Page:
Fences Down Under

Fence Systems
By Joe Kowalski
Apr 16, 2009 - 8:43:02 AM

  We received this question from West Perth, Australia. How close can you excavate for a new wall near existing fence posts?

From: Frederick 
Sent: Thursday, April 16, 2009 4:00 AM
To: JoeK@RetainingWallExpert.com
Subject: wall question

Hey guys, I just found your website and its great.
I need to build a retaining wall in my back yard but the neighbouring fence is five feet higher than the ground level, how do I build the retaining wall without the fence falling down?
thanks guys
Frederick in West Perth WA 6005
We'd be glad to help with your wall project.  By the way, I've got some relatives in Australia, but they live near Adelaide!  My wife visited a number of years ago, and my father-in-law usually travels there about every 2 years, and spends a few weeks traveling from Perth to Sydney.
Anyway, back to your wall question.  First, feel free to send a few digital photos of the area, if my description is inaccurate.  I'm guessing that you have a slight hill, with your property being on the lower elevation and your neighbour being on the higher elevation.  Next, you plan to make an excavation into that hillside, to create a nearly level area.  By doing this, a nearly vertical cut slope (about 5 feet high) will be made close to the property line.  You are concerned that the neighbour's fence posts will be undermined and his fence will collapse when you make the excavation.
Basically, you are correct in your thought process about potentially losing the fence.  The factors that will determine if the fence will fall include: (i) the soil type (i.e., clay or sand); (ii) the depth of the posts supporting the fence; (iii) the height and type of fence; and, (iv) how close the excavation is made to the posts supporting the fence.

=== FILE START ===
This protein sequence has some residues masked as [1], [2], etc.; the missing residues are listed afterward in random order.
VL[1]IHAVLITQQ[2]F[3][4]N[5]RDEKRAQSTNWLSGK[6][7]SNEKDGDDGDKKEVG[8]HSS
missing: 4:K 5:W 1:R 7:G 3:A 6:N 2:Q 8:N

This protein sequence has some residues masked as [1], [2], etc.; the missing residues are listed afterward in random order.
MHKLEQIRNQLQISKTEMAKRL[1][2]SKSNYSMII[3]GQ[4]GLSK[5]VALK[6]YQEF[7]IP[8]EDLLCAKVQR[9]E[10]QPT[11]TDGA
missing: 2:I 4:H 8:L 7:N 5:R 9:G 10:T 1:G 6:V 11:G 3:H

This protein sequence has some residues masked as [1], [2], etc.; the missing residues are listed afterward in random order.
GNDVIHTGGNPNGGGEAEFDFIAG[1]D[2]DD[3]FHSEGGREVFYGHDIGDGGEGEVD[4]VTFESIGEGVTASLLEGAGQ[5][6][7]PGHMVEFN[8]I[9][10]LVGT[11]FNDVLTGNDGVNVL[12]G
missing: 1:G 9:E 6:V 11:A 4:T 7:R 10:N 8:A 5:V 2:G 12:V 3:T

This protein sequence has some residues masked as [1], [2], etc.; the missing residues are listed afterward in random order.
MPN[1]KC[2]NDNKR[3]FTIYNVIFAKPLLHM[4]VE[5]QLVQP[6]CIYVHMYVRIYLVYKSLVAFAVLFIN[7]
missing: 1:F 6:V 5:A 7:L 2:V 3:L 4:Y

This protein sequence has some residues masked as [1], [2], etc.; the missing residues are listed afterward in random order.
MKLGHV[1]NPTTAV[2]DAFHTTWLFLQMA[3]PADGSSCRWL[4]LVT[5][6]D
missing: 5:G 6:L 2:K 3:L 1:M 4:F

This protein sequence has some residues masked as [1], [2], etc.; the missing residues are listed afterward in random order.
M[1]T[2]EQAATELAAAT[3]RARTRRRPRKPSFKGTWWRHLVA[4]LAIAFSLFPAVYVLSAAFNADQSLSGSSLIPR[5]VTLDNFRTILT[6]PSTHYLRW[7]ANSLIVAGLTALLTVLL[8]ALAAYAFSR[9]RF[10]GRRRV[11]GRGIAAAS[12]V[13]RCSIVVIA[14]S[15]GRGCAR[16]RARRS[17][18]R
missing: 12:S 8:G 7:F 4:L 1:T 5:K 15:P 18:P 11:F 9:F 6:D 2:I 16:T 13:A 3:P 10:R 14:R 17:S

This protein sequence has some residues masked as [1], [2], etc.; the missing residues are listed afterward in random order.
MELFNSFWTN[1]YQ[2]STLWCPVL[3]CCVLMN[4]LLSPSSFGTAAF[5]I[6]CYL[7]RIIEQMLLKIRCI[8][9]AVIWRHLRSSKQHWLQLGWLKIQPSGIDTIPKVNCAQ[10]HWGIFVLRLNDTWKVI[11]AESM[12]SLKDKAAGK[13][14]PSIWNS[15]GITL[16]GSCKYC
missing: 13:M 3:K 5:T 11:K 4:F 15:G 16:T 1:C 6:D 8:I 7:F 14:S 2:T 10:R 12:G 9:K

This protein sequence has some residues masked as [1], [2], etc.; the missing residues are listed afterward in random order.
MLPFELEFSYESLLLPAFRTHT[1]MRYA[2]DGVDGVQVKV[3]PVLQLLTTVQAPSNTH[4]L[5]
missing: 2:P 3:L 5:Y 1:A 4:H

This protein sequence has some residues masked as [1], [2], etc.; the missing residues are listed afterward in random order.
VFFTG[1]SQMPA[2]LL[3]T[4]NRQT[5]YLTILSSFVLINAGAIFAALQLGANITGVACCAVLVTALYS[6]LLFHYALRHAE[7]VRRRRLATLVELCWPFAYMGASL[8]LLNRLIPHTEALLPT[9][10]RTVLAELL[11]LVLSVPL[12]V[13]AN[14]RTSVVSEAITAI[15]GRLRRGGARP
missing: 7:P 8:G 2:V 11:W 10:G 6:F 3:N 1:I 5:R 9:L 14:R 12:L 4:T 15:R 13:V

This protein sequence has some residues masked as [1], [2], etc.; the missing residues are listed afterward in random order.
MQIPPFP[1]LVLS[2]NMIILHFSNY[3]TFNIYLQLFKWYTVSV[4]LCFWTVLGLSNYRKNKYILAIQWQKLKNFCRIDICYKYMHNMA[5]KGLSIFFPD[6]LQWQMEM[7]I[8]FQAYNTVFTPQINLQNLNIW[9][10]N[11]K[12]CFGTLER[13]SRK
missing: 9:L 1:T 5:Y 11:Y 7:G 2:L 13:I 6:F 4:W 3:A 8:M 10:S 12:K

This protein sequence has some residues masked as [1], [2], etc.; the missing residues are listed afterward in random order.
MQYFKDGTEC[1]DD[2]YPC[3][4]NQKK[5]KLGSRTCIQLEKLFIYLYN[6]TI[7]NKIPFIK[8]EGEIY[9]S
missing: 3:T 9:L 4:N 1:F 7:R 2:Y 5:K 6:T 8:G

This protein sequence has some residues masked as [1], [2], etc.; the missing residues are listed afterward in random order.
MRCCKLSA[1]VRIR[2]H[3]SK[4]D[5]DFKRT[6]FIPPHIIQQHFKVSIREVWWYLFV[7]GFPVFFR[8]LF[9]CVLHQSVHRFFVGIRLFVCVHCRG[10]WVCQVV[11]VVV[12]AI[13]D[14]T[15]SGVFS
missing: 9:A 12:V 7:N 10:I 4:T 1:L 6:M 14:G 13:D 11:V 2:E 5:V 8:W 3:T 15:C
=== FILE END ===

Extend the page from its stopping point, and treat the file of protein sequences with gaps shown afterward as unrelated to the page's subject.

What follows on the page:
Taking these in order:
  1. If you have dry, sandy soil then all bets are off - you'll probably lose the fence posts as the excavation gets closer and closer to the posts because the sand will simply fall away.  However, if you have stiff clay soils, then these soils can often be cut nearly vertically without falling, but only for a very short time.  Beware: This cut face can be a safety issue, because the collapsing soils from a clayey bank weigh thousands of pounds!
  2. If the fence posts are deeper, this is better for you, because there is more soil surrounding and supporting them for the temporary condition when they are nearly exposed.
  3. If the fence is a 3-4 foot high open fence (e.g., chain link, or split rail) then the wind will only minimally affect the fence and if it is windy while the excavation is exposed this will be a minor issue.  On the other hand, if the fence is high (several feet) and a "closed" type of fence like wood, then the wind applies a lot of load sideways and could tip the fence over while the excavation is made, before the new wall is built to protect the posts.
  4. The farther away you make the excavation from the fence posts, the better.
You'll have to weigh the costs and benefits and determine just how close you can get to the fence posts.  Is it better for you to keep the new wall 3-5 feet from the property line, or is it better to simply replace the fence during construction ... of course with your neighbour's permission beforehand!    Let me know how it works out!
Best regards,
Joe Kowalski